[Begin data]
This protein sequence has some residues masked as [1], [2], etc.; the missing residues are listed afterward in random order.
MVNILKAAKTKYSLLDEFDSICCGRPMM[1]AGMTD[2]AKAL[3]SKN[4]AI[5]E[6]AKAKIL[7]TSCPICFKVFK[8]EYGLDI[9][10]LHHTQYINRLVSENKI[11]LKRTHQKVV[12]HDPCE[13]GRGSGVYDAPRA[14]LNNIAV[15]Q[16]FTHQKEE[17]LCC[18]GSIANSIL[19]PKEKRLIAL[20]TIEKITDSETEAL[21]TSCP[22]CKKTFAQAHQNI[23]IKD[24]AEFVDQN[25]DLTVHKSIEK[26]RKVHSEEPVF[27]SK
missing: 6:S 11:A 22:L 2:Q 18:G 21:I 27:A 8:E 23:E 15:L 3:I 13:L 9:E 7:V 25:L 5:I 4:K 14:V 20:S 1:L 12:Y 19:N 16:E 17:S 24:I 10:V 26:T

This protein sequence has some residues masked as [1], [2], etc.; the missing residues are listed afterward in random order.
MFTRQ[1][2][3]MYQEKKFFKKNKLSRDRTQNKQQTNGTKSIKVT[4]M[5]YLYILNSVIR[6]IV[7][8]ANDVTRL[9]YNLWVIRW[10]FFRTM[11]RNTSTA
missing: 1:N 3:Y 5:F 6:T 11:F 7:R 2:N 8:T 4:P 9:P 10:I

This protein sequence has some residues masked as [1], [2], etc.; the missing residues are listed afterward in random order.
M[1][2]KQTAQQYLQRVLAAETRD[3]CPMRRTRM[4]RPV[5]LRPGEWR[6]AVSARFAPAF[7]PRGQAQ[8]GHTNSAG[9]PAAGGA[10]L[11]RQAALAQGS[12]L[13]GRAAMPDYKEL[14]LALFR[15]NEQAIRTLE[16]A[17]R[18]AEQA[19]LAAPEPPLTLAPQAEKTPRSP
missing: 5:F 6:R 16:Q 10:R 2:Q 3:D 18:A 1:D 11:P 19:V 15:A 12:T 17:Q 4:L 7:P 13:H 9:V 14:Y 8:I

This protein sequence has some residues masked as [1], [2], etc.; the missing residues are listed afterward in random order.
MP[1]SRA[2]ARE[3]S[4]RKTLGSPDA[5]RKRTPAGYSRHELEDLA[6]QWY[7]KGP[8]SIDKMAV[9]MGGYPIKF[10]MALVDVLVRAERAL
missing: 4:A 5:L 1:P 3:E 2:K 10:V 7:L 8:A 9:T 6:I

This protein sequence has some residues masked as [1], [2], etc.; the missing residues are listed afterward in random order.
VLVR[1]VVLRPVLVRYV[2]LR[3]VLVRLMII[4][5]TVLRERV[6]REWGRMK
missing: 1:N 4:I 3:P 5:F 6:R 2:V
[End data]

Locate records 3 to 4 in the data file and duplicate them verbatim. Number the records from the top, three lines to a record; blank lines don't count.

This protein sequence has some residues masked as [1], [2], etc.; the missing residues are listed afterward in random order.
M[1][2]KQTAQQYLQRVLAAETRD[3]CPMRRTRM[4]RPV[5]LRPGEWR[6]AVSARFAPAF[7]PRGQAQ[8]GHTNSAG[9]PAAGGA[10]L[11]RQAALAQGS[12]L[13]GRAAMPDYKEL[14]LALFR[15]NEQAIRTLE[16]A[17]R[18]AEQA[19]LAAPEPPLTLAPQAEKTPRSP
missing: 5:F 6:R 16:Q 10:R 2:Q 3:D 18:A 1:D 11:P 19:V 15:A 12:T 17:Q 4:L 7:P 13:H 9:V 14:Y 8:I

This protein sequence has some residues masked as [1], [2], etc.; the missing residues are listed afterward in random order.
MP[1]SRA[2]ARE[3]S[4]RKTLGSPDA[5]RKRTPAGYSRHELEDLA[6]QWY[7]KGP[8]SIDKMAV[9]MGGYPIKF[10]MALVDVLVRAERAL
missing: 4:A 5:L 1:P 3:E 2:K 10:V 7:L 8:A 9:T 6:I